Turkish court lifts controversial Twitter ban
The move comes just six days after Turkey’s telecoms authority blocked access to the popular social networking service following the PM’s vow to "wipe out Twitter" ahead of elections.
A number of complaints were filed challenging the controversial ban last week. The Union of Turkish Bar Associations (TBB), the Ankara Bar Associations, and Nationalist Movement Party (MHP) Deputy Parliamentary Group Chair Oktay Vural were among those who applied to the administrative court to challenge the ban, Turkey’s Hurriyet daily reports.
The Constitutional Court is expected to review individual applications pertaining to the ban Wednesday.
“I'm told since this is a stay of execution, it can only be lifted by the court that stayed it. Probably. So govt may need new court order,” Zeynep Tufekci, an assistant professor at the School of Information and Library Science at the University of North Carolina and a fellow at the Center for Information Technology Policy at Princeton University, wrote via Twitter.
“In any case, I hope that the Internet governing agency, TIB, immediately removes the block on Twitter as now ordered by Ankara court,” she wrote.
Late Thursday night, Turkey blocked Twitter hours after Erdogan threatened to close it down as the country braces for contentious local elections Sunday.
Erdogan said during a live TV broadcast on Wednesday that Twitter had failed to reach a compromise with authorities by agreeing to remove "one or two" pieces of content from the micro-blogging service, according to Hurriyet. There are "approximately 700 pieces of content" that his government has demanded be scrubbed from the service.
On Thursday, Erdogan vowed to "wipe out Twitter" before a throng of supporters in the northwestern city of Bursa.
“I don't care what the international community says. They will see the Turkish republic's strength," Erdogan said.
On Tuesday, the United Nations urged Turkey to lift the ban in order to comply with international human rights standards.
“We would urge the authorities to rescind the blocking of Twitter and to review Law No. 5651 and 6518 to bring them in line with international human rights standards,” Rupert Colville, spokesperson for the UN High Commissioner for Human Rights (OHCHR), said Tuesday.
In line with Erdogan's most recent comments, the prime minister's office said last week that Twitter officials are currently ignoring court rulings demanding they remove certain links.
"[In Erdogan's speech] it is stated that as long as Twitter fails to change its attitude of ignoring court rulings and not doing what is necessary according to the law, technically, there might be no remedy but to block access in order to relieve our citizens," the statement says, as quoted by Hurriyet.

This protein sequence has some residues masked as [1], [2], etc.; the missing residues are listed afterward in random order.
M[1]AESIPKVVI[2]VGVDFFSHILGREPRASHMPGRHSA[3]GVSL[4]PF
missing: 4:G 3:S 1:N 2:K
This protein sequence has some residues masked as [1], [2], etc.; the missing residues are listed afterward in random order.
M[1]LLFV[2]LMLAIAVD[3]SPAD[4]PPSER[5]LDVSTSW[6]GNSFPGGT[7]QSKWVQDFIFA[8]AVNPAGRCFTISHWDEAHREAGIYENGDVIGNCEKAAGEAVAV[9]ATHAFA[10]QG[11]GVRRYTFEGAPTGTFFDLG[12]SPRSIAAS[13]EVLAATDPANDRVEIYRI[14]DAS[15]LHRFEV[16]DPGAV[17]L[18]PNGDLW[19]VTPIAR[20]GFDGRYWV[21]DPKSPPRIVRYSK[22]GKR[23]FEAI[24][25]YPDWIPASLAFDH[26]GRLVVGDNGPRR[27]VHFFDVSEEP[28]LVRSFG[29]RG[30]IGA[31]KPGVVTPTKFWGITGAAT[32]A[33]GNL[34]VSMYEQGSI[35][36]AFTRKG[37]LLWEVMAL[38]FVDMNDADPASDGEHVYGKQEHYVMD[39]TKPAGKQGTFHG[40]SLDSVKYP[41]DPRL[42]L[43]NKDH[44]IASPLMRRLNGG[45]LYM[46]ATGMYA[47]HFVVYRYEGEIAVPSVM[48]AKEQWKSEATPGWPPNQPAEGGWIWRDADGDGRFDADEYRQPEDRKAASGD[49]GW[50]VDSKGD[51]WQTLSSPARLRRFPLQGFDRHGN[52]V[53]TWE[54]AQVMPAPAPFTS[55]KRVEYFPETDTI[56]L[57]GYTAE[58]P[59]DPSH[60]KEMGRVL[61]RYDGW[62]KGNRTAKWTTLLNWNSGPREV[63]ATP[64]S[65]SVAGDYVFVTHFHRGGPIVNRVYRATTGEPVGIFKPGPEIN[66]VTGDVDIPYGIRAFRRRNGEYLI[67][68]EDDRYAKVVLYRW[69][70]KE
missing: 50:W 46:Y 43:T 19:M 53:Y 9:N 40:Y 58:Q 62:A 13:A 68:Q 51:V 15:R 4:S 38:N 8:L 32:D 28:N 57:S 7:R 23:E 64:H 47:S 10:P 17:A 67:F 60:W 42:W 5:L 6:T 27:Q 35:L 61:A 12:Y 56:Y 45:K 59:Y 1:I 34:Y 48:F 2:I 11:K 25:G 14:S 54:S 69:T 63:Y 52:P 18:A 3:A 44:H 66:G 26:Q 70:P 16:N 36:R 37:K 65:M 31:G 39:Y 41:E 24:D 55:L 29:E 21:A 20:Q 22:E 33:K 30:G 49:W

On Friday, Industry Minister Fikri Isik said Twitter should get a legal representative in Turkey and agree to block individual accounts if it is to hammer out a compromise solution to the problem which has led the government to block access to the service.
The same day, Turkish President Abdullah Gul publicly came out against efforts to restrict access to social media websites.
“A total shutdown of social media platforms cannot be approved,” Gul wrote on his own Twitter account, despite the ban having already taken effect.
Gul said only individual internet pages should be blocked, and only if a court has ruled personal privacy has been violated. The irony that the president was tweeting despite the PM's recent ban of the service was not lost on Turkish Twitter users. Gul added that he hoped the ban would not last for long.
Despite the use of virtual private networks (VPNs) and proxy networks, the ban has had a concrete effect. According to statistics provided by the opinion research company Semiocast, published by Hurriyet, the number of tweets sent from Turkey and in Turkish had decreased by nearly 50 percent since Twitter was blocked late March 21.
Erdogan has long had an adversarial relationship with Twitter. Following nationwide protests against his decade-plus rule which ignited in the central Istanbul last summer, the PM blamed opposition to his rule on social media.
"There is now a scourge that is called Twitter. The best examples of lies can be found there. To me, social media is the worst menace to society,” he told Turkish media.
Earlier this month, Erdogan also warned that Facebook and YouTube might be banned following Sunday's election.
"If Twitter, YouTube or Facebook act honestly, we can give any kind of support. But if they continue efforts to break up families, they have to face the Turkish Republic's government," Erdogan told a throng of supporters at a rally in Istanbul on Sunday.
Twitter and other social networking sites have been major platforms to transmit alleged tapped telephone conversations which appear to substantiate corruption allegations against Erdogan's inner circle. The revelations have forced the resignation of three ministers and a cabinet reshuffle. Erdogan claims the probe is an attempt by his political rivals to discredit his government.
Despite the scandals, opinion polls suggest that Erdogan's AK Party is expected to win the March 30 municipal elections, which kick off a critical 15-month voting cycle that will culminate in presidential and parliamentary contests.